“If a person is caring, has the intellectual capacity to make it through nursing school and can apply that knowledge on the job, then that is what really matters,” he told the paper in 2011. “If you are empathetic and not afraid to show it, then nursing is the right profession for you.

“I love doing this,” he added. “I love helping people. There’s nothing better. Helping people get back to full function is as good as it can get. I’m a lucky guy to have fallen into it,” he said.

For Mike and me, having someone like him hold our wives’ hands during the most important day of our lives was a blessing.

What made the editor-reader connection even more unusual was that Mr. Massey does not typically work in the maternity ward. While his regular shifts are scheduled in an intensive care unit, he happened to be picking up overtime hours when he found himself in our delivery rooms.

One regret Mike and I both had after the deliveries was that shift changes prevented Doug from seeing our children enter the world. When my son was born at 11:35 p.m. on Sunday, Dec. 22, Mr. Massey had left the room 45 minutes earlier for an overnight ICU shift. I felt disappointed when it was time for him to leave, and sad I hadn’t gotten the chance to properly thank him for all the help he — and all the other great nurses — gave us on the big day.

But reflecting on the delivery experience this past week, I imagined the great care Doug was able to give the ICU patients, who I’m sure needed him more that night than we did. They were lucky to have such a pro at their side.

Mr. Parpan is the executive editor of Times/Review Newsgroup. He can be reached at [email protected] or 631-354-8046.

01/01/14 2:30pm
01/01/2014 2:30 PM
AMC COURTESY PHOTO  |  The cast of Breaking Bad.

AMC COURTESY PHOTO | The cast of Breaking Bad.

Editor’s note: Due to space constraints, this list was chopped down to just nine things the author liked about 2013. We also eliminated any reference to Sean Walter, weather events, EPCAL, Common Core and any of the other things we’ve written about on a dozen pages in this issue.

No. 2,013 — Finishing this list. It took me 11 days and I poured my heart and soul into this. I hope nobody chops it down to fill a small hole on page 8 or flips it upside down to make it one of those lame year-in-review countdowns.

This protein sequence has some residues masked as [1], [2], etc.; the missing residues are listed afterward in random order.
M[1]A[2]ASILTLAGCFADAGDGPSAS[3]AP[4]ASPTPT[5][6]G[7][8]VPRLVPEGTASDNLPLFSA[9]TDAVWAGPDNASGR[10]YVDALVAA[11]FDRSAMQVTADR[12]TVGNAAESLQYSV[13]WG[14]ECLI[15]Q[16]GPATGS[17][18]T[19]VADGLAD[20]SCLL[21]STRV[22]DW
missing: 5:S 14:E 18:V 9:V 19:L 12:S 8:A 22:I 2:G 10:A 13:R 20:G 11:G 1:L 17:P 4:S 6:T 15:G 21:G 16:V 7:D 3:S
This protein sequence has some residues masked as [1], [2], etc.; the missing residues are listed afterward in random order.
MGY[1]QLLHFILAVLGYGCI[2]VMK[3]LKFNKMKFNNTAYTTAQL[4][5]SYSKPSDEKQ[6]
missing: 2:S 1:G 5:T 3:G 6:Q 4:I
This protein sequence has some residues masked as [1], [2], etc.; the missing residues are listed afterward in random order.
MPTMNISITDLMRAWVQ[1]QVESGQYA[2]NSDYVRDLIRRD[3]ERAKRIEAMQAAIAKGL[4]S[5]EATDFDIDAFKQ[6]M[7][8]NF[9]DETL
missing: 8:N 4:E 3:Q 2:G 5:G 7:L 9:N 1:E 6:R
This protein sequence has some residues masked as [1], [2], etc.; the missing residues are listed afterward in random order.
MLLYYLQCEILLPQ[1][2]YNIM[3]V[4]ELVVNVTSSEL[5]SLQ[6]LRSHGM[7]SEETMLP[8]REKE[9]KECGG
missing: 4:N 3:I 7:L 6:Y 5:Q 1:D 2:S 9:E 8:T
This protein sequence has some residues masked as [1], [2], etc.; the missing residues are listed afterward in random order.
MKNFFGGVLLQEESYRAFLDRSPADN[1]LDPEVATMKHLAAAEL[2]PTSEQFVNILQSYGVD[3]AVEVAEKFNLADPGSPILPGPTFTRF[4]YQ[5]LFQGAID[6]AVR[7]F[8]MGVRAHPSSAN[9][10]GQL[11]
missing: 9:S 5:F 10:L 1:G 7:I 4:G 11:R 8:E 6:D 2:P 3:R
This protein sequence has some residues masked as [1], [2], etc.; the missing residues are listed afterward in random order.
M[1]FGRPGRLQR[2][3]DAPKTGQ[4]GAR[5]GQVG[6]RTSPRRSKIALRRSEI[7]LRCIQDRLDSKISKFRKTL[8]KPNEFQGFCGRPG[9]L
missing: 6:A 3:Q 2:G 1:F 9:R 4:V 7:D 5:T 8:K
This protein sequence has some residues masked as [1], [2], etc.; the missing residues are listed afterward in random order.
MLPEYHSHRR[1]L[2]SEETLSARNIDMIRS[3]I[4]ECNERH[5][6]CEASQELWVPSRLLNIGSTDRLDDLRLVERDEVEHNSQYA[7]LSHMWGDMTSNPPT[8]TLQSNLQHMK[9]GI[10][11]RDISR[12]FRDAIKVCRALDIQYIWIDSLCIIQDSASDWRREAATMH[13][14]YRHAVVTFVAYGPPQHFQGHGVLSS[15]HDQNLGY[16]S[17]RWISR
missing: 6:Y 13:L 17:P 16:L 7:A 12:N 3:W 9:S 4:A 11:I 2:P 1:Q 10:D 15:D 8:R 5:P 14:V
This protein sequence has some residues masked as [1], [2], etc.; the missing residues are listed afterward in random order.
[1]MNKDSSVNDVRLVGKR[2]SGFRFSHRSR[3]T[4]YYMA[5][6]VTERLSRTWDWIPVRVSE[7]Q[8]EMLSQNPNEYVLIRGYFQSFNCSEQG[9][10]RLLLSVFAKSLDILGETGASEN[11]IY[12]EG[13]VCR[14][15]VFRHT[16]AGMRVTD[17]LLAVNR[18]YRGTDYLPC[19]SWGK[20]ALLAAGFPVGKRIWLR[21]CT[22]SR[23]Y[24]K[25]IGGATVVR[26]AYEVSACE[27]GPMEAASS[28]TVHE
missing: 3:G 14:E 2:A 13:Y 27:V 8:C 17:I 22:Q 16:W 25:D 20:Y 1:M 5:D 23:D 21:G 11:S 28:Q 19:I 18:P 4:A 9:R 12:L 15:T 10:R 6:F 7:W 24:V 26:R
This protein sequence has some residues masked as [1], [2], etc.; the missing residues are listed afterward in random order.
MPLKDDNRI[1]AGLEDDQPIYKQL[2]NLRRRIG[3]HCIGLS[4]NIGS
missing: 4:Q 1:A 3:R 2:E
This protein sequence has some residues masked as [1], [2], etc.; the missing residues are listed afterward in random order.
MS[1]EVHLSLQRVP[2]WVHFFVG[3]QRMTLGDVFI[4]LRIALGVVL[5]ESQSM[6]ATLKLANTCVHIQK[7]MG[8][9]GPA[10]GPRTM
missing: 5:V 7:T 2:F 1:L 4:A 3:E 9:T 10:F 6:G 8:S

Grant Parpan

Grant Parpan

No. 1,841 — The $20.13 Thursday night prix fixe at ALure Restaurant in Southold. As a chubby fella who likes seafood and great restaurants with affordable prices, this was the best thing that ever happened to my digestive system. And I have a good outside-the-box suggestion for chef Tom Schaudel and restaurateur Adam Lovett that’s so cutting edge they probably haven’t thought of it yet: Do the same thing next year, but charge $20.14.

No. 1,611 — Purchasing a Prius C from Riverhead Toyota. At 6-foot-4, I look ridiculous in it, but I’m the only one laughing when the gas meter reads 52 miles per gallon.

No. 1,202 — The moment when I realized shortly after Primary Day that I may never hear the name Anthony Weiner again.

No. 1,057 — Seeing “Gravity” in IMAX 3D. Two hours of floating through space with Sandra Bullock in spandex shorts was nothing short of an amazing experience. When I try to figure out which film deserves best picture each year, originality is among the biggest factors for me. I’ve never seen a movie that looks and sounds anything like “Gravity.” It’s easily my choice for Best Picture of the Year.

No. 729 — Completing my 34th year on Earth without playing Monopoly. About a dozen years ago I realized I’d never played the game. Now I do everything I can to avoid it. It’s a stubborn Irish guy thing.

No. 434 — Great friends. I read all the time about the brain drain on Long Island and particularly the East End. I’ve been fortunate to have most of my friends stay close by. It’s the biggest reason I’ll never leave Long Island.

No. 216 — Two words: “Breaking Bad.” One more word: Wow.

No. 1 — The moment I realized I was going to be a dad and that my son will top each list moving forward. It wasn’t until that first sonogram that it set in as reality. Hearing his heart beat a million times per minute made me realize he was not only healthy, but as hyperactive as his mom. My favorite thing about him is that he’ll always be half her.

Happy New Year, everyone. Looking forward to another year of bringing you the news when 2014 finally begins.

Mr. Parpan is the executive editor of Times/Review Newsgroup. He can be reached at [email protected] or 631-354-8046.